- Across US counties, vaccination rates range from 0.1% to nearly 100%.
- The contrasts between each state’s most and least vaccinated county reveals stark disparities.
- Unvaccinated communities remain vulnerable to coronavirus outbreaks.
- See more stories on Insider’s business page.
No matter where you step foot in Chattahoochee County, Georgia — the library, church, or post office — chances are everyone you encounter will have been fully vaccinated. The county has the highest vaccination rate of anywhere in the US: nearly 100%, according to the Centers for Disease Control and Prevention.
About 210 miles east, however, Long County, Georgia is far more vulnerable to coronavirus outbreaks. Less than 2% of that county’s population is fully vaccinated — among the lowest vaccination rates in the US.
But Georgia is far from the only state with stark disparities in its vaccine rollout. Across the US, county vaccination rates range from 0.1% to nearly 100%.
The interactive map below shows the most and least vaccinated counties in each state. Hover over a county to see its vaccination rate.
In some cases, these divides form along rural and urban lines. In Kentucky, for instance, more than half the people in Franklin County — the state’s most populous county — are fully vaccinated. But in the more rural community of Spencer County, less than 16% of the population has been fully vaccinated. The two counties are less than an hour apart.
Residents of rural counties often face more barriers in accessing shots, including a lack of transportation or internet access.
Still, plenty of rural communities have immunized large shares of their populations. In Hamilton County, New York — a county with no hospital or pharmacy — the community transformed schools and a fire house into vaccination sites. Neighborhood volunteers also teamed up to help people register for shots. Now more than 67% of people there have been fully vaccinated, making it New York’s most vaccinated county.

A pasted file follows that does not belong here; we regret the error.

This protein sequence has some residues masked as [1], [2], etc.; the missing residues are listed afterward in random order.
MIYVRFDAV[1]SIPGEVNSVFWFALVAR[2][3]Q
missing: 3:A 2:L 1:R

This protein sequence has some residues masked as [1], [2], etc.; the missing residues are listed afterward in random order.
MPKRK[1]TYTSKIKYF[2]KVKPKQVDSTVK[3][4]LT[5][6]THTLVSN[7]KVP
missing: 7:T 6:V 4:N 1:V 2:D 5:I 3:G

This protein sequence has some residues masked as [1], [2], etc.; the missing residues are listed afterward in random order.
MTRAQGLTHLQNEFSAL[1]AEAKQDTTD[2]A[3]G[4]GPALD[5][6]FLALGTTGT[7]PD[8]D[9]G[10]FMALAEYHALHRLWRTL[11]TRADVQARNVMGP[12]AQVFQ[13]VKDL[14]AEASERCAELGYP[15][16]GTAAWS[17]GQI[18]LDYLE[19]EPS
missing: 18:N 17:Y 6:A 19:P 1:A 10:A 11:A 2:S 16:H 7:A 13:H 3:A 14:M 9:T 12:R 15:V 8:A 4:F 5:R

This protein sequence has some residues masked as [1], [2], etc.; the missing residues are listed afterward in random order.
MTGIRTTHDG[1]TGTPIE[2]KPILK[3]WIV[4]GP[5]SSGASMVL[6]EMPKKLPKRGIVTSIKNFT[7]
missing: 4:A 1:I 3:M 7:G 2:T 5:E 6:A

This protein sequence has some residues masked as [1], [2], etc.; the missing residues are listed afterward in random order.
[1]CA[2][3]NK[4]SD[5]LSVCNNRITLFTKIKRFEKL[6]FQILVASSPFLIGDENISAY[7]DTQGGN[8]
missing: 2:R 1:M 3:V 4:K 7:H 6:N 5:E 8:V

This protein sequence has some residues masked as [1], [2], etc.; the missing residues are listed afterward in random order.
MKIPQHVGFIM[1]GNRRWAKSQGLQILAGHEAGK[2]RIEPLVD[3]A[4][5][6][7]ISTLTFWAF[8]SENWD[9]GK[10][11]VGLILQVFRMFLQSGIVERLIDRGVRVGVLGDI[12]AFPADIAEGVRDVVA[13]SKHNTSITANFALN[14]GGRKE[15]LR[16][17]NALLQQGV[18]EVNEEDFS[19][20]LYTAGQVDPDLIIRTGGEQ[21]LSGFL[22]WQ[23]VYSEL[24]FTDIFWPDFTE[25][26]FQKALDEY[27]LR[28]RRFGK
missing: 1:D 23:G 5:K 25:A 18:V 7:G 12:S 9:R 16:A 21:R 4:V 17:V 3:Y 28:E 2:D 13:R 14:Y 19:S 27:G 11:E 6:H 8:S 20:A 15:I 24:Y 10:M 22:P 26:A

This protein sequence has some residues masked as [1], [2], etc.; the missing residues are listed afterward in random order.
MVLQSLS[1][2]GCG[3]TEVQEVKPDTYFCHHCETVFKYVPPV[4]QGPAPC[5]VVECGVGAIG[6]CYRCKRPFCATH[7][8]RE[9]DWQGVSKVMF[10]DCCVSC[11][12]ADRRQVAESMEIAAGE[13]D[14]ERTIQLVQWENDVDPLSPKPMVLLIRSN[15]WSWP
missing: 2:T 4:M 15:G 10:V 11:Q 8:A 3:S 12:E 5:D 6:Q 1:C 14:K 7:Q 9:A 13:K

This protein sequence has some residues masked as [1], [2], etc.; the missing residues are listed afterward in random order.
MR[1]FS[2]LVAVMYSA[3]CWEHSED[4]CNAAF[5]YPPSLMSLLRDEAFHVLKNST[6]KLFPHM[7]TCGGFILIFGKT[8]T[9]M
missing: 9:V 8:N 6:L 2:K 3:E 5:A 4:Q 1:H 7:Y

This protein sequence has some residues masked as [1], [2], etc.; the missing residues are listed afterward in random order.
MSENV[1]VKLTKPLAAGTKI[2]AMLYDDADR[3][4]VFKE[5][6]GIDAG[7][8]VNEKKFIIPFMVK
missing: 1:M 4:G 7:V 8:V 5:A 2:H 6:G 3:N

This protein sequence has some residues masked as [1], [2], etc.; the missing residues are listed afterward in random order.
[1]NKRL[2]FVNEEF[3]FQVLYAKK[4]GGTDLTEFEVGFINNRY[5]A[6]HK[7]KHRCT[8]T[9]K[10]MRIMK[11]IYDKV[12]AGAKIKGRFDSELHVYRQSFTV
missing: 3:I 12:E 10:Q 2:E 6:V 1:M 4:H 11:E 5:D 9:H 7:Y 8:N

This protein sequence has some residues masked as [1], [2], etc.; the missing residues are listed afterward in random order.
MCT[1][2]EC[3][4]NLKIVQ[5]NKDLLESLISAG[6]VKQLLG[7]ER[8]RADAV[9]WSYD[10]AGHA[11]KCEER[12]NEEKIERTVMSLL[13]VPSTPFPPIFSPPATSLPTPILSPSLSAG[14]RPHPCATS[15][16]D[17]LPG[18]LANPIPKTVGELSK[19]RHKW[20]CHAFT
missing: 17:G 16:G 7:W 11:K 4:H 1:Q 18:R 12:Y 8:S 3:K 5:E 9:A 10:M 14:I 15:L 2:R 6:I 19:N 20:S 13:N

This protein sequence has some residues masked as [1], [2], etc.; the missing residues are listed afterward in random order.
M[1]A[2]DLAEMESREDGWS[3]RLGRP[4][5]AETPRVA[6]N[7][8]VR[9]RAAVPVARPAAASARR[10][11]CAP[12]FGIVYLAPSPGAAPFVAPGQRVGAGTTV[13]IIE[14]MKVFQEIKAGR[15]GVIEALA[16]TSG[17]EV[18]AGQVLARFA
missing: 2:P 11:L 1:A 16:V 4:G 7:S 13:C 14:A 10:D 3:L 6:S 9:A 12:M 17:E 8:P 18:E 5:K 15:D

Individual counties are still vulnerable to outbreaks
Around 40% of the US population is fully vaccinated in total — a much higher share than most of the world. But the pandemic is as much local as it is global, and largely unvaccinated communities are still vulnerable to outbreaks.
“When we say the United States has nearly 50% of people fully vaccinated now, that’s great, but that doesn’t mean anything for a particular place,” Lisa Lee, an epidemiologist at Virginia Tech, recently told Insider. (Just over 50% of US adults have been vaccinated.) “We really do need to think carefully about our own situation and our own community.”
Daily coronavirus cases in Wyoming, for instance, have risen nearly 30% in the last two weeks. In Campbell, that state’s least vaccinated county, daily cases have doubled during that time. Less than 17% of Campbell residents have been fully vaccinated so far.
Ideally, scientists would like to see every county vaccinate at least 75% of its population. That’s probably the threshold at which a county has reached herd immunity — the point beyond which the virus can’t easily pass from person to person.
“Some places are above 60%, so there are some pockets that are pretty protected,” Lee said. “We have to understand, though, that it just takes a couple of cases, a couple of people coming into a community, to pass this along.”
The US continues to struggle with vaccine hesitancy: As of April, around 13% of US adults said they wouldn’t seek out a shot even if it were available to them, according to a Kaiser Foundation poll.
Already, the nation’s vaccine rollout appears to be slowing down: At its peak in April, the US was administering around 3.3 million daily doses, on average. Now it’s administering just 1.5 million daily doses, on average.
So many states have started to offer incentives to get more shots into arms. Ohio awarded $1 million on Thursday to a 22-year-old woman who entered its “vaccine lottery.” And California just launched a $116.5 million lottery to incentivize residents to get vaccinated. New York, meanwhile, is piloting a program to give scratch-off lottery tickets to people at select vaccination sites.
“The hope is that if we can get enough people vaccinated, we’ll get transmission to be so low that we won’t have to worry about variants — that we won’t give the virus a chance to figure out how to evade the vaccine,” Lee said. “That’s really what we’re after.”
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